This year the United Nation’s World Day for Cultural Diversity is focused on dialogue and development. With the ongoing worldwide pandemic as the backdrop for cancellations of cultural events and celebrations across the globe, today is a day to reflect on our cultural differences – their value, the opportunity they bring to businesses globally – and to open a dialogue on how we as leaders can truly encourage and embrace cultural diversity in our workplaces.
Recently I was asked why I do the job I do. For me, supporting the creation of a fair and equitable organisation here at Palladium and in the communities where we work is something that I am both personally and professionally invested in. More than simply the right thing to do, increasing cultural diversity in our workplaces presents an incredible opportunity to organisations. By creating intentionally inclusive environments where cultural diversity is truly valued and our differences are our strength, we have the greatest opportunity to spark innovation.
So how do we do it?
Once we accept that achieving a diverse workforce is both the right thing to do and is good for organisations, the next question becomes how do we best approach it.
As leaders, I believe that we have two distinct challenges. The first, somewhat obviously, is to increase the diversity within our workplace. Every opportunity we have to fill a role is an opportunity to increase diversity in our workplaces. In these moments, it is our responsibility to step outside of our own networks, to be intentional and proactive about connecting with individuals from a variety of cultural and socio-economic backgrounds.
Expanding our personal networks by tapping into networks outside of our typical go-to places by asking colleagues and members from various communities for their recommendations, contacts, and insights are all simple but powerful actions. That being said, it’s only useful if you’re taking the next step of developing sustainable relationships that grow and build a pipeline of diverse talent over time.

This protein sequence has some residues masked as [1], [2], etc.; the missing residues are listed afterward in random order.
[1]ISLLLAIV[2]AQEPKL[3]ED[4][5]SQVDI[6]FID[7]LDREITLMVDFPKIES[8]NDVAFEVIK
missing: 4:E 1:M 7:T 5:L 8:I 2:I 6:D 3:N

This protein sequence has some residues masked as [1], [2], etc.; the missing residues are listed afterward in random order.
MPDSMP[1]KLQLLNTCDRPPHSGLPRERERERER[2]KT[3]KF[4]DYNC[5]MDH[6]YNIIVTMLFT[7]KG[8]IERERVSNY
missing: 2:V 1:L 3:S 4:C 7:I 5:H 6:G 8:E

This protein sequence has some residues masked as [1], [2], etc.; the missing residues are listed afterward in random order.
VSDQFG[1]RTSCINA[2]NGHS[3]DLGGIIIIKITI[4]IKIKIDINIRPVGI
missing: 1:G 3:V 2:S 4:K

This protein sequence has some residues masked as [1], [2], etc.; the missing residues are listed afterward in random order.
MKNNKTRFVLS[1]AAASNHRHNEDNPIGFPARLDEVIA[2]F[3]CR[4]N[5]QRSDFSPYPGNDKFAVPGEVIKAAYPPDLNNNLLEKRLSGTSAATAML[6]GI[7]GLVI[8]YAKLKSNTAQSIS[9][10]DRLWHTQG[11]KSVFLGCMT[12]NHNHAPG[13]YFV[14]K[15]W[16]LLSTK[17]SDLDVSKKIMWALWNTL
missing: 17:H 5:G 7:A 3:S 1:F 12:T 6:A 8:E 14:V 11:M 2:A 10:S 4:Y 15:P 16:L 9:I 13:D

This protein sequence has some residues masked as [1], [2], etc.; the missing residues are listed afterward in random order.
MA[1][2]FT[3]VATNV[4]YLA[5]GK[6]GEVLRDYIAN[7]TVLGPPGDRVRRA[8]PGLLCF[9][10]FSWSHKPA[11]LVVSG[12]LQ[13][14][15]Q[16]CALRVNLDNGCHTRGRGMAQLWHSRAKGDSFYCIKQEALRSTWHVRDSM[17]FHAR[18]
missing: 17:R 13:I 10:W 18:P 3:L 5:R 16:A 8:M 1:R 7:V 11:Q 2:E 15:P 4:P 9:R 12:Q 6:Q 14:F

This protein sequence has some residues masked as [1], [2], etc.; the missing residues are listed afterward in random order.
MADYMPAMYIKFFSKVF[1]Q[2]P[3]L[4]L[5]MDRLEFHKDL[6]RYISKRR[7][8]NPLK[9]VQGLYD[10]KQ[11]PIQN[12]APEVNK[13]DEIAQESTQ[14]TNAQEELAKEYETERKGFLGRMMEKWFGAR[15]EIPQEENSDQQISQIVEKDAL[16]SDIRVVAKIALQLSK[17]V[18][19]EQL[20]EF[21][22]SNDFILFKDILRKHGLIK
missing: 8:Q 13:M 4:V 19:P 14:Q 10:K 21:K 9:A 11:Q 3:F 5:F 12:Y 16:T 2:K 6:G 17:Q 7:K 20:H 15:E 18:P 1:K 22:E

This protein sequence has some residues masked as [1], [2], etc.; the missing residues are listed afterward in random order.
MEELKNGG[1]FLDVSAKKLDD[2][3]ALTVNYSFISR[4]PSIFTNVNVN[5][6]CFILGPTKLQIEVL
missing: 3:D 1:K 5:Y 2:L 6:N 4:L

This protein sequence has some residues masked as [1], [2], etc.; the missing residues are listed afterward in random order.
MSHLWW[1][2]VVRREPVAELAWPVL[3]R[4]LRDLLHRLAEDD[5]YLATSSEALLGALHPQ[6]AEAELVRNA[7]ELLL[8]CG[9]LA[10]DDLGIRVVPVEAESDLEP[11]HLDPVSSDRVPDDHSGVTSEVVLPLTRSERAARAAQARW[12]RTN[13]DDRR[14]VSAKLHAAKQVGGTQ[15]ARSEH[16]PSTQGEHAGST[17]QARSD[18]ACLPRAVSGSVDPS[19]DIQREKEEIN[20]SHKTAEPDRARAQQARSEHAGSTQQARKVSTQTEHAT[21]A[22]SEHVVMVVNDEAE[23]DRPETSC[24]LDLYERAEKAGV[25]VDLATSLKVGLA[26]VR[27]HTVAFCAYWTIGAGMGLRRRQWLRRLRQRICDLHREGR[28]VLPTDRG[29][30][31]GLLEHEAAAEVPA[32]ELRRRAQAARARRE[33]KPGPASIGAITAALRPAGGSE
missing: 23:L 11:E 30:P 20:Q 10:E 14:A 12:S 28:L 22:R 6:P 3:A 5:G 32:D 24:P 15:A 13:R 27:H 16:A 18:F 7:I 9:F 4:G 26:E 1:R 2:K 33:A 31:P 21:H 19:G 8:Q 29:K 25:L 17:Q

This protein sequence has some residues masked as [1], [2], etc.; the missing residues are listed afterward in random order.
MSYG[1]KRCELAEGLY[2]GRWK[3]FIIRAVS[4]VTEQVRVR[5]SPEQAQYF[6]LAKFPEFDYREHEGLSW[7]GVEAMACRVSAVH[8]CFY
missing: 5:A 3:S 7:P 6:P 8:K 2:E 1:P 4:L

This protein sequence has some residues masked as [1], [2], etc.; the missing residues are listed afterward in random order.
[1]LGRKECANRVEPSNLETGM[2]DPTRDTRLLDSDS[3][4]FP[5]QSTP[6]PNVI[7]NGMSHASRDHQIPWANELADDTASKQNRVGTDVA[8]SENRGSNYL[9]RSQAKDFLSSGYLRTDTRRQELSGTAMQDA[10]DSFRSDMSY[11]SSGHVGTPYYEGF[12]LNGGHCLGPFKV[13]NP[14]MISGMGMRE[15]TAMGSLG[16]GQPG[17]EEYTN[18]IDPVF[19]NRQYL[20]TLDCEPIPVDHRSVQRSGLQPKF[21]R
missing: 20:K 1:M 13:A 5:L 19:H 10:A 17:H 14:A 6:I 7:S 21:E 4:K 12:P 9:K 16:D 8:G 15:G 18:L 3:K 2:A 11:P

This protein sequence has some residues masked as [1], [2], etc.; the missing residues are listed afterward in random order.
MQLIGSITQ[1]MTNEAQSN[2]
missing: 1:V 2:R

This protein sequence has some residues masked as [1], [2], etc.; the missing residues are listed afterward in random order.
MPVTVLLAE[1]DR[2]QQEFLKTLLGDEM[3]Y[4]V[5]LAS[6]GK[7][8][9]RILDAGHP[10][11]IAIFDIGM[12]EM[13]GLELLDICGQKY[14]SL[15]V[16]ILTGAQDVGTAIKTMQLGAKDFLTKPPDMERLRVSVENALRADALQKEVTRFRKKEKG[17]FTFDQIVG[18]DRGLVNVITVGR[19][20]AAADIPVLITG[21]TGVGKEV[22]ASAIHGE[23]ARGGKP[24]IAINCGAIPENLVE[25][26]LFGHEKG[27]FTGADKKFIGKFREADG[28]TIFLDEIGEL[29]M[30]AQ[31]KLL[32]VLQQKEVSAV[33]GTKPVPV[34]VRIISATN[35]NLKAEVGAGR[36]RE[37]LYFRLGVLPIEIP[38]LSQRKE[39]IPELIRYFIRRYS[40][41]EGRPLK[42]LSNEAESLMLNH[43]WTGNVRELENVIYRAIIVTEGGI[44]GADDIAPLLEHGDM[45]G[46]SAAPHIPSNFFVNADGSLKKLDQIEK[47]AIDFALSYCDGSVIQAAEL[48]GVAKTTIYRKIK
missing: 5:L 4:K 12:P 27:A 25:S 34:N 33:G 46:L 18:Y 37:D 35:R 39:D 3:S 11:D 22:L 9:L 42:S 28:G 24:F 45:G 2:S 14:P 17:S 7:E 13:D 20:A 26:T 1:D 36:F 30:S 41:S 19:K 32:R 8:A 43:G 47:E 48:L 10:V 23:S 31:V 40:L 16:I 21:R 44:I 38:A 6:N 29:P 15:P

The second challenge presents itself once we welcome new employees from diverse cultures into our workplaces. How do we foster an equitable workplace that ensures the retention of diverse employees and truly values their contributions? First and foremost, appreciating the value that cultural differences bring is key to creating an equitable workplace.
Additionally, recognising that bringing a multitude of diverse cultural backgrounds into our workplace may also present challenges is something that is important for leaders. I believe that difference is good and that our strength, in fact, lies in our differences. Still, I also understand that when you have groups of individuals with different backgrounds, different cultural norms can sometimes lead to friction in teams.
Fostering Cultural Diversity
More than simply acknowledging the cultural diversity of team members, it is incredibly important that leaders also understand that diversity needs to be fostered. Sometimes, it takes additional effort to manage a diverse team and create a respectful and intentionally inclusive environment. Treating everybody the same can sometimes mean treating people inequitably, and that approach will not realise the innovation opportunities offered by diverse voices.
We need team members who feel valued, who genuinely believe that their voices, opinions, and their experiences, are appreciated, respected, and ultimately acted upon. By trying to foster an intentionally inclusive space we seek to retain diverse talent, and more than that, to support our collective team to thrive, as individuals and collectively. Understanding nuances is key, and that is something that is incumbent on each of us to commit to.
Our responsibilities are as individual as we are, and each of us has a role to play in learning, asking the right questions, and being open to difficult conversations when we see behaviour that doesn’t reflect the inclusive environment we strive to create.
When people talk about what organisations are doing to combat racism, to be more inclusive, or to drive change and innovation, it sounds as though organisations are distinct creatures and something separate from the people who work there. In reality, organisations are just groups of people. Here at Palladium, our people define us and every other organisation we seek to serve. Each one of us has a responsibility to step up, to listen, to learn, and in doing so, we will be better, and our organisations will be better too.
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